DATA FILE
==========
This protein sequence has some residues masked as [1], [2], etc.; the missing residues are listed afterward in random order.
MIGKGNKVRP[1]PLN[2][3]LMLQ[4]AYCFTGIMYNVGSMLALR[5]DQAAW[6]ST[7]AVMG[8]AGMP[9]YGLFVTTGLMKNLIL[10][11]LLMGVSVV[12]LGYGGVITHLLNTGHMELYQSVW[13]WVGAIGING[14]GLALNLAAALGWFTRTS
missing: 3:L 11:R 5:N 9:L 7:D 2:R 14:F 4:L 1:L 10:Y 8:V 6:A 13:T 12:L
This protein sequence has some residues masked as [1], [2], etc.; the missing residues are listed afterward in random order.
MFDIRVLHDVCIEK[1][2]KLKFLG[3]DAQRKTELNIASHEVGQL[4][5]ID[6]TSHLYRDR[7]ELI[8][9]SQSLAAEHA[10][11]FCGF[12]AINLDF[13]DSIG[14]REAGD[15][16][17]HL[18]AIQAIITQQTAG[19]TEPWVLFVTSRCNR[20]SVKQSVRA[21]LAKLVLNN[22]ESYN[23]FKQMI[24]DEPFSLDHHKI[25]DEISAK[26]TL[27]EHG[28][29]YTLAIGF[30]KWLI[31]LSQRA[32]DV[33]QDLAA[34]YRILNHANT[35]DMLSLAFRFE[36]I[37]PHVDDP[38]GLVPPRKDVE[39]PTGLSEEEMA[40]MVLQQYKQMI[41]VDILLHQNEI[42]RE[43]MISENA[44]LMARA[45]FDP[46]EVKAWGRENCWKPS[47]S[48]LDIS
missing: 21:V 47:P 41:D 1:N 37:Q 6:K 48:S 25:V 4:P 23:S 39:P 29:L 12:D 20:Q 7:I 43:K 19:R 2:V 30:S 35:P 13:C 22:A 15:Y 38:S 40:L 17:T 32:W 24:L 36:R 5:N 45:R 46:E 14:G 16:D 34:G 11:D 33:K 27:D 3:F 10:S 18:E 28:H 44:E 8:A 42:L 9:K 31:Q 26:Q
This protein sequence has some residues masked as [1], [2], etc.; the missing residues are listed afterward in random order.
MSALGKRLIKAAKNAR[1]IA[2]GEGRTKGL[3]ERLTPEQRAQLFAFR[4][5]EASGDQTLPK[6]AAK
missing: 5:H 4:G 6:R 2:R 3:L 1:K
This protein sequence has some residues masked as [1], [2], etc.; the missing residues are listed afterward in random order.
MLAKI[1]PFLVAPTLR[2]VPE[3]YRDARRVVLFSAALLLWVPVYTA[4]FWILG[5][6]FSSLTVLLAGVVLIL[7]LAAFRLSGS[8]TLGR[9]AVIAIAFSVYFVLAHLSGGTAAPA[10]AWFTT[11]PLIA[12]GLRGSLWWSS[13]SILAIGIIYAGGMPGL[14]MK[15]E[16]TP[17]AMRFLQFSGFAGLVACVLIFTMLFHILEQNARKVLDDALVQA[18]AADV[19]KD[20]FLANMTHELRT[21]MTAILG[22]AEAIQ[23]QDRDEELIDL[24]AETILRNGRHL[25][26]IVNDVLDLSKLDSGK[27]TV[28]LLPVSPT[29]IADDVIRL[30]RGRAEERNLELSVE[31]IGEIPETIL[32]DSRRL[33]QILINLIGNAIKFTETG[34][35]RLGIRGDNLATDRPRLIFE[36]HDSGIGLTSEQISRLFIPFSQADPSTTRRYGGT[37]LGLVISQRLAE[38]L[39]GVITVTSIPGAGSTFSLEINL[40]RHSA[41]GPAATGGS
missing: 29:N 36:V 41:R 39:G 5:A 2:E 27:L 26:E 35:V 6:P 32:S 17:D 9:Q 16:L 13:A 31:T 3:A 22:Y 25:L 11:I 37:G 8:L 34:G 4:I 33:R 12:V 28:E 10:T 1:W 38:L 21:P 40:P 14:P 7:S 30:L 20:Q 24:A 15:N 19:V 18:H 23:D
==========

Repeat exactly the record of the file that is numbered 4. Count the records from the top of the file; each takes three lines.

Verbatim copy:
This protein sequence has some residues masked as [1], [2], etc.; the missing residues are listed afterward in random order.
MLAKI[1]PFLVAPTLR[2]VPE[3]YRDARRVVLFSAALLLWVPVYTA[4]FWILG[5][6]FSSLTVLLAGVVLIL[7]LAAFRLSGS[8]TLGR[9]AVIAIAFSVYFVLAHLSGGTAAPA[10]AWFTT[11]PLIA[12]GLRGSLWWSS[13]SILAIGIIYAGGMPGL[14]MK[15]E[16]TP[17]AMRFLQFSGFAGLVACVLIFTMLFHILEQNARKVLDDALVQA[18]AADV[19]KD[20]FLANMTHELRT[21]MTAILG[22]AEAIQ[23]QDRDEELIDL[24]AETILRNGRHL[25][26]IVNDVLDLSKLDSGK[27]TV[28]LLPVSPT[29]IADDVIRL[30]RGRAEERNLELSVE[31]IGEIPETIL[32]DSRRL[33]QILINLIGNAIKFTETG[34][35]RLGIRGDNLATDRPRLIFE[36]HDSGIGLTSEQISRLFIPFSQADPSTTRRYGGT[37]LGLVISQRLAE[38]L[39]GVITVTSIPGAGSTFSLEINL[40]RHSA[41]GPAATGGS
missing: 29:N 36:V 41:R 39:G 5:A 2:E 27:L 26:E 35:V 6:P 32:S 17:D 9:Q 16:L 13:A 31:T 3:A 22:Y 25:L 11:I 37:G 8:L 34:G 4:I 33:R 12:V 28:E 10:T 1:W 38:L 21:P 40:P 14:P 7:S 30:L 20:Q 24:A 15:N 19:V 18:H 23:D